Tuesday, 2 April 2013

ripples of memory

Her chin came up and she looked like her old fierce self. "I searched all over. Usually she just stalked the paths near the house, but that night I ran all the way down to the lower garden before I saw her."

I didn't dare move. Or breathe. Maud drew a shuddery breath and went on.

"Kitty, I yelled my head off but she just...didn't... stop. She was just ahead of me on the path down to the river, and I was screaming like a banshee. She looked back once - I remember how serene her face looked in the moonlight - but then she turned again and went on."

Clay made a stifled noise. "The river!" he half-whispered. "The river flooded its banks that night!"

My great-aunt looked at him, her mouth trembling. "The river was washing over the edges of the dock there. Alice went out on the dock, tipped her head back to look at the moon," Maud sniffled and went on "stepped off the edge, and went down like a stone."

"I ran after her, of course. It was eerily quiet that night, and if you hadn't seen the ripples, you never would have known anything had happened. I watched and waited but she never....she never...."

"She never came back up."

I was fighting down sobs. "Why didn't you go after her?"

Maud looked ashamed and oddly triumphant.. "I don't swim, Katherine Alice. And your father was ...." she searched for the right word, and I stepped in, icily furious.


She nodded. "I went running back up toward the house, screaming out for him. It wasn't until I couldn't wake him up that I thought of what would happen when people found out."

"When people found out my mother was in a drowning accident?"

"No, Katherine. When people found out your mother was wandering around outside by herself in a nightgown while her child slept and her baby - her starving baby -  wailed. What kind of woman would do that?"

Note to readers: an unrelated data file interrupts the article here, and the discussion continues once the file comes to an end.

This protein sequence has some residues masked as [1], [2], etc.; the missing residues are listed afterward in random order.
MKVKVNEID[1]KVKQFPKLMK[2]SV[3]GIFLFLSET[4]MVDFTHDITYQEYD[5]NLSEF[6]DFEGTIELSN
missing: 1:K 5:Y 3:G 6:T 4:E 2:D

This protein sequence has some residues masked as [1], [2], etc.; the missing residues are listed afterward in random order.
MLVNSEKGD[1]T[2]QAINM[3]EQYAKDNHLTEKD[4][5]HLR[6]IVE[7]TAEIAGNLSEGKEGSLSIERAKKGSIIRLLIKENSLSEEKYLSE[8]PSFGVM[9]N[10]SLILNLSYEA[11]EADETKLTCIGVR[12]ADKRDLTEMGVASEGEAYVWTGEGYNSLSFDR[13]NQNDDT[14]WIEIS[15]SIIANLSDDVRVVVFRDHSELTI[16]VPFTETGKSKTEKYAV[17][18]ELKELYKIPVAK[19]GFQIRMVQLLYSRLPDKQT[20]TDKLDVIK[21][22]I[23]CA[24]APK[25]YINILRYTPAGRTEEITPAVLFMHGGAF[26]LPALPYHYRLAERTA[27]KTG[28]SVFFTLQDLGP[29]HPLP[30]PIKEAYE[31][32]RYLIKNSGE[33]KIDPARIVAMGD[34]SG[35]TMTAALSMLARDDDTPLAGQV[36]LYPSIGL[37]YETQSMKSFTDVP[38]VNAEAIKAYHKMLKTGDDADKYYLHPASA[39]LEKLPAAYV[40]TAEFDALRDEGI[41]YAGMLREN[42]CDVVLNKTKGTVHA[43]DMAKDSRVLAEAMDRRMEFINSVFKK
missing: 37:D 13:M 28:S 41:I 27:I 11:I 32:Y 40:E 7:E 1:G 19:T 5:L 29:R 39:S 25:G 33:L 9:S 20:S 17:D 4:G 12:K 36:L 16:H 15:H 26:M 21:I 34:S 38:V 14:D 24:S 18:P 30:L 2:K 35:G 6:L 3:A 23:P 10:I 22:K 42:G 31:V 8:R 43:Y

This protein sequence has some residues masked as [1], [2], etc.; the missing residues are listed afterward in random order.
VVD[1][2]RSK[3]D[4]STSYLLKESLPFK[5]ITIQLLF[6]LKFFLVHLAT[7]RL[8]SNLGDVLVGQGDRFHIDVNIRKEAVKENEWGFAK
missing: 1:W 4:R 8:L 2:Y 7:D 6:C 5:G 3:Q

Her mouth firmed. "I was protecting you. People would say your mother had a lover. That she was meeting him near the river and after a quarrel decided to run away. That she never loved her children or her husband. Rumours would start, and soon you and your brother would be bastards."

I sucked air down to my toes. "Aunt Maud. They said that anyway."

Before my eyes, she aged. "I know, Katherine." she half-whispered. "What could I do? I moved you out of here. I gave you a new home, a good life. Phillip wouldn't have been any better knowing the truth - he'd still have taken shelter in a decanter - and there was noone else that needed to know." She ignored Clay's indrawn breath. "I didn't realize until a few years later that this man here" - she nodded towards Clay -"had cow eyes for your Mama, or that she had been such friends with Minna Clairborne."

"I regret hurting them."

Porter's arm was around my shoulder now. I didn't feel alone.

Looking at her, I could see the toll this had taken on her. The years of secrets. The years of regrets.

"Maud," I said, leaning forward, "what did you tell Grand-dad?"

She leaned back in her chair, surprised. "Stanton? He knew Alice was going downhill. He knew she couldn't handle being a mother. He knew she...." she trailed off.

Drily, I filled in the obvious blank. "That she was thinking of leaving?"

Maud snapped."That she'd decided to leave. She was going to go home. She was going to give up. Stanton knew she was unhappy. He didn't need to know she was dead. It was kinder to let him think she'd just left without saying goodbye."

All the years of not knowing where my mother was. The years of whispers and taunts, of not thinking I was good enough, that I'd been left... came down to one woman's fears. All of them.

I heard the clicking of toenails and then Wood shoved his head into my lap. Smiling a bit through my tears, I petted his silky ears and ruffled his neck fur. "Oh, good doggie. Such a good boy." He broke the tension nicely and gave me a moment to recoup before I thought again to speak. Still stroking his worried head, I asked her the question burning through me.

"Do you regret it?"

She opened her mouth, then shut it again. "When I see you? No. You grew up fine."

She grew insistent  "Katherine, there was nothing I could do. She was gone.It was easier on your father and your grandfather to just....say she left."

I leaned forward again. "Maud, where's her coat?"


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